Just Say No

Morton Kondrake, on the Obama’s Friday presser:

Well, look, if you start bailing out the auto companies, who do you not bail out? As Charles [Krauthammer] says, the financial institutions are like a public utility. Now he said that under the industry is the bedrock of the American manufacturing. That may be true, but, nonetheless, there are a lot of other manufacturing companies that will be going under. And what about retail stores and the retail industry? They’re going under, too. I don’t see why you can’t let General Motors go bankrupt. It’s not going to cease to exist. There will still be a General Motors. It would be reorganized. There would be better management, presumably. They could get rid of some of their debt, maybe loosen up on their labor contracts, and so on.

His comments are on the mark. What purpose is served by giving taxpayer money to auto companies? This would send an unmistakable signal to all of failing corporate America that anyone can line up for handouts at the new White House. No mistake is too great, no mismanagement is too severe, no ridiculous labor arrangement is too unrealistic to prevent gorging at the public trough.

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Just Say No

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Partisanship Masquerading as Wisdom

Anger over health care clouds the left's judgment.

Nate Silver spoke for most of the liberal blogosphere when he objected to the mainstream media’s coverage of Senator John McCain’s speech on the Senate floor on Tuesday.

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A Familiar Paranoia

Donald Trump sees disloyalty even in his closest supporters.

In a performance that would have shocked sensibilities if they weren’t already flogged to the point of numbness, President Trump delivered a nostalgic, campaign-style stem-winder on Monday to a troop of boy scouts. The commander-in-chief meandered between crippling self-pity and gauche triumphalism; he moaned about his treatment by the “fake media,” praised himself for the scale of his Electoral College victory, and pondered aloud whether to dub the nation’s capital a “cesspool” or a “sewer.” Most illuminating in this manic display was an exposition on the virtues of fealty. “We could use some more loyalty; I will tell you that,” the president mused. These days, Trump seems fixated on treachery—among Republicans in Congress, among his Cabinet officials, and among his subordinates in the administration. His obsession may yet prove his undoing.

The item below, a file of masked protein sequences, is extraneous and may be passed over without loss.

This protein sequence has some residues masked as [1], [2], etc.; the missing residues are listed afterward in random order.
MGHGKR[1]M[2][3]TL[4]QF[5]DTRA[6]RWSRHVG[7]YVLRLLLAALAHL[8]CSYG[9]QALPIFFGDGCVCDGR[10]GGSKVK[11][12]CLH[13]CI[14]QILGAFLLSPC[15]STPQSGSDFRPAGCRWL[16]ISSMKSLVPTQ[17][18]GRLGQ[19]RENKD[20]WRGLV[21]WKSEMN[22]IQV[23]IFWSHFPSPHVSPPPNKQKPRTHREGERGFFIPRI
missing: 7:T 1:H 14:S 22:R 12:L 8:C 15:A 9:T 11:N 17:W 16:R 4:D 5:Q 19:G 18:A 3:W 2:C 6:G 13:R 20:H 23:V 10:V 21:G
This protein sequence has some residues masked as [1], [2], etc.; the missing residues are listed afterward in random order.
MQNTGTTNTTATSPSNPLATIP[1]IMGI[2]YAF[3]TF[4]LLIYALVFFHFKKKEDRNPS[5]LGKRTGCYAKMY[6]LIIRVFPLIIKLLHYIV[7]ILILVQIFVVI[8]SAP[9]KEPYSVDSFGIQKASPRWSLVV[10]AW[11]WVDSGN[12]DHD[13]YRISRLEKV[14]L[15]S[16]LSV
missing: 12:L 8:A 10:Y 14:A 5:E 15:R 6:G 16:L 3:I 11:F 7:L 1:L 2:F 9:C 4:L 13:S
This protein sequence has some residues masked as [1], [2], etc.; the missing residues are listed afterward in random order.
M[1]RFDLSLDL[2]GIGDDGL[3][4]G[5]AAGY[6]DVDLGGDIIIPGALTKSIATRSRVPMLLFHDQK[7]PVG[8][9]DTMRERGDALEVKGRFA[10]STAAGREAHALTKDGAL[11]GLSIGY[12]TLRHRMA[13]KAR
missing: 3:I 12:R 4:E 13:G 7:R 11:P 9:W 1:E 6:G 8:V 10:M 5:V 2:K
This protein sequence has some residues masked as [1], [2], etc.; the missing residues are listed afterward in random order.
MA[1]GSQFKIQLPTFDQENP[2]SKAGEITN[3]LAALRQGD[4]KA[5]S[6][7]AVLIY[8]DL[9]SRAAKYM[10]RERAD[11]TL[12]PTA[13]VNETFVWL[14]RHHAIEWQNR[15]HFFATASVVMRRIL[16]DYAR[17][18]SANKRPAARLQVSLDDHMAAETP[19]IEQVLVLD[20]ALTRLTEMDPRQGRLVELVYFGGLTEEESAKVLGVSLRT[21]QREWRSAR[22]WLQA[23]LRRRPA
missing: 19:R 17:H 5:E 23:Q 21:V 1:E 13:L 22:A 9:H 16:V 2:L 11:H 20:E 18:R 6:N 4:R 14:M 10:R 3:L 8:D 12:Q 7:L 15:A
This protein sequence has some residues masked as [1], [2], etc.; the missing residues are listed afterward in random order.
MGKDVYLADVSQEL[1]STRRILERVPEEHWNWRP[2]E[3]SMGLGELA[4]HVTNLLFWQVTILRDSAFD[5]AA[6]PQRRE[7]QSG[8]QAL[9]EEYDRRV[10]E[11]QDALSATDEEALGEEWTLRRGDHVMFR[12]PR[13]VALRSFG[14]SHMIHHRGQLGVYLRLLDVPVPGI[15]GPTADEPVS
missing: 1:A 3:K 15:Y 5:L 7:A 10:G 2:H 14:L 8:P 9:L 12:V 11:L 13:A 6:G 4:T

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Salaita, Out

Sympathy deferred.

I have written before about Steven Salaita. Once a tenured professor of English at Virginia Tech, he resigned from that position on the strength of an offer from the University of Illinois-Urbana Champaign to serve in the American Indian Studies program. But in the summer of 2014, UIUC rescinded the offer, mainly over of a series of reprehensible Salaita tweets.

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Syria’s Forsaken Rebels

Has Washington given up on Syria?

Last week, I wrote about one of the troublesome byproducts of the Trump-Putin summit in Hamburg: a ceasefire in southwestern Syria that Israel worries will entrench Iranian control of that area bordering the Israeli Golan Heights. The day after my article came out, the Washington Post reported on another troubling decision that President Trump has made vis a vis Syria: Ending a CIA program that had provided arms and training to anti-Assad forces.

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The Democratic Party’s False Centrism

It's a duck.

Democrats are finally digging out of the wreckage the Obama years wrought, and are beginning to acknowledge the woes they visited upon themselves with their box-checking identity liberalism. So, yes, the opposition is moving forward in the Trump area, but toward what? Schizophrenia, apparently.

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